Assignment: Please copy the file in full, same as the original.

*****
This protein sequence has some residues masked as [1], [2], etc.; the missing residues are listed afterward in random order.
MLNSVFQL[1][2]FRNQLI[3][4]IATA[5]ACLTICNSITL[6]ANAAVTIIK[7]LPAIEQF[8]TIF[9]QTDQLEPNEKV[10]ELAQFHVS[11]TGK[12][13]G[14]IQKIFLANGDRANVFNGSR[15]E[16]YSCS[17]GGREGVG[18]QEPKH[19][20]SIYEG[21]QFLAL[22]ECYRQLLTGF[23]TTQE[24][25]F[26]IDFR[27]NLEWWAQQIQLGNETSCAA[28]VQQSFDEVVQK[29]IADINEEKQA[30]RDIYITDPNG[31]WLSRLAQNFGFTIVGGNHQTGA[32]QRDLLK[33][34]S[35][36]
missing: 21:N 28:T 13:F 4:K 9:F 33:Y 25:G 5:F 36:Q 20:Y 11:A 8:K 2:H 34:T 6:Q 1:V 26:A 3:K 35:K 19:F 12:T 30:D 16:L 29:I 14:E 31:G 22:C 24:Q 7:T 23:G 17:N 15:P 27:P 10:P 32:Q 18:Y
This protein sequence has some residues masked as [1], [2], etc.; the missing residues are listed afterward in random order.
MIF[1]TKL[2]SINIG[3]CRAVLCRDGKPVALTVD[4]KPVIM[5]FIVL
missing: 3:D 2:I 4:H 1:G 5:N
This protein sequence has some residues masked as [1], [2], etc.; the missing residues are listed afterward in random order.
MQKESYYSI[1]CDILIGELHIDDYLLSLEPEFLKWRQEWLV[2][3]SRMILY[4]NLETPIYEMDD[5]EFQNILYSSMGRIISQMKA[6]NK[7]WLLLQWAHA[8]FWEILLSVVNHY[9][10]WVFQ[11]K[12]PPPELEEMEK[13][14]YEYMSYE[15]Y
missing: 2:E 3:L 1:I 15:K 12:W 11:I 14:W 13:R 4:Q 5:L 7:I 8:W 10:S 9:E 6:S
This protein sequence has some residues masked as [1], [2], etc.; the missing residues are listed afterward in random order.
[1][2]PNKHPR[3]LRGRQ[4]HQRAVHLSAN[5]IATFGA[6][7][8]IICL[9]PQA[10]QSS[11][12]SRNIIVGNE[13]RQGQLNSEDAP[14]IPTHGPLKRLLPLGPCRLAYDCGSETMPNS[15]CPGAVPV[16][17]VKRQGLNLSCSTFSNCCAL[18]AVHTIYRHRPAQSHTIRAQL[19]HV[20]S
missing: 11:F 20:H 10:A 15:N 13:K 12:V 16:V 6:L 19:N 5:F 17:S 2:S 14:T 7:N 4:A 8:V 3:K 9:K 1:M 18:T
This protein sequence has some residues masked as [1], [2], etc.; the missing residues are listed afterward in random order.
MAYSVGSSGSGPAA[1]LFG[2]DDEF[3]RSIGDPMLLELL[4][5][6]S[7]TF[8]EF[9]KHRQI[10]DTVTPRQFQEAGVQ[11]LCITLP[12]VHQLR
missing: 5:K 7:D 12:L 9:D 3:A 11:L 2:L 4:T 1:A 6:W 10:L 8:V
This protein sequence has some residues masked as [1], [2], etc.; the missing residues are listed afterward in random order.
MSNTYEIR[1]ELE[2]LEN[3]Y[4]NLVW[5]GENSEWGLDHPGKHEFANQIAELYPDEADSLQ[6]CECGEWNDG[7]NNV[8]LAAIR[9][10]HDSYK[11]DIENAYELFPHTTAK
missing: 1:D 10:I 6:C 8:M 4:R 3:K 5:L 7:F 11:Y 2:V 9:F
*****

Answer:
This protein sequence has some residues masked as [1], [2], etc.; the missing residues are listed afterward in random order.
MLNSVFQL[1][2]FRNQLI[3][4]IATA[5]ACLTICNSITL[6]ANAAVTIIK[7]LPAIEQF[8]TIF[9]QTDQLEPNEKV[10]ELAQFHVS[11]TGK[12][13]G[14]IQKIFLANGDRANVFNGSR[15]E[16]YSCS[17]GGREGVG[18]QEPKH[19][20]SIYEG[21]QFLAL[22]ECYRQLLTGF[23]TTQE[24][25]F[26]IDFR[27]NLEWWAQQIQLGNETSCAA[28]VQQSFDEVVQK[29]IADINEEKQA[30]RDIYITDPNG[31]WLSRLAQNFGFTIVGGNHQTGA[32]QRDLLK[33][34]S[35][36]
missing: 21:N 28:T 13:F 4:K 9:F 33:Y 25:G 5:F 36:Q 20:Y 11:A 8:K 2:H 34:T 6:Q 1:V 26:A 3:K 35:K 19:F 12:T 30:D 16:L 29:I 14:E 31:G 22:C 24:Q 7:T 23:G 17:N 15:P 27:P 10:P 32:Q 18:Y
This protein sequence has some residues masked as [1], [2], etc.; the missing residues are listed afterward in random order.
MIF[1]TKL[2]SINIG[3]CRAVLCRDGKPVALTVD[4]KPVIM[5]FIVL
missing: 3:D 2:I 4:H 1:G 5:N
This protein sequence has some residues masked as [1], [2], etc.; the missing residues are listed afterward in random order.
MQKESYYSI[1]CDILIGELHIDDYLLSLEPEFLKWRQEWLV[2][3]SRMILY[4]NLETPIYEMDD[5]EFQNILYSSMGRIISQMKA[6]NK[7]WLLLQWAHA[8]FWEILLSVVNHY[9][10]WVFQ[11]K[12]PPPELEEMEK[13][14]YEYMSYE[15]Y
missing: 2:E 3:L 1:I 15:K 12:W 11:I 14:W 13:R 4:Q 5:L 7:I 8:W 10:S 9:E 6:S
This protein sequence has some residues masked as [1], [2], etc.; the missing residues are listed afterward in random order.
[1][2]PNKHPR[3]LRGRQ[4]HQRAVHLSAN[5]IATFGA[6][7][8]IICL[9]PQA[10]QSS[11][12]SRNIIVGNE[13]RQGQLNSEDAP[14]IPTHGPLKRLLPLGPCRLAYDCGSETMPNS[15]CPGAVPV[16][17]VKRQGLNLSCSTFSNCCAL[18]AVHTIYRHRPAQSHTIRAQL[19]HV[20]S
missing: 11:F 20:H 10:A 15:N 13:K 12:V 16:V 6:L 19:N 5:F 17:S 2:S 14:T 7:N 4:A 8:V 3:K 9:K 1:M 18:T
This protein sequence has some residues masked as [1], [2], etc.; the missing residues are listed afterward in random order.
MAYSVGSSGSGPAA[1]LFG[2]DDEF[3]RSIGDPMLLELL[4][5][6]S[7]TF[8]EF[9]KHRQI[10]DTVTPRQFQEAGVQ[11]LCITLP[12]VHQLR
missing: 5:K 7:D 12:L 9:D 3:A 11:L 2:L 4:T 1:A 6:W 10:L 8:V
This protein sequence has some residues masked as [1], [2], etc.; the missing residues are listed afterward in random order.
MSNTYEIR[1]ELE[2]LEN[3]Y[4]NLVW[5]GENSEWGLDHPGKHEFANQIAELYPDEADSLQ[6]CECGEWNDG[7]NNV[8]LAAIR[9][10]HDSYK[11]DIENAYELFPHTTAK
missing: 1:D 10:I 6:C 8:M 4:R 3:K 5:L 7:F 11:Y 2:V 9:F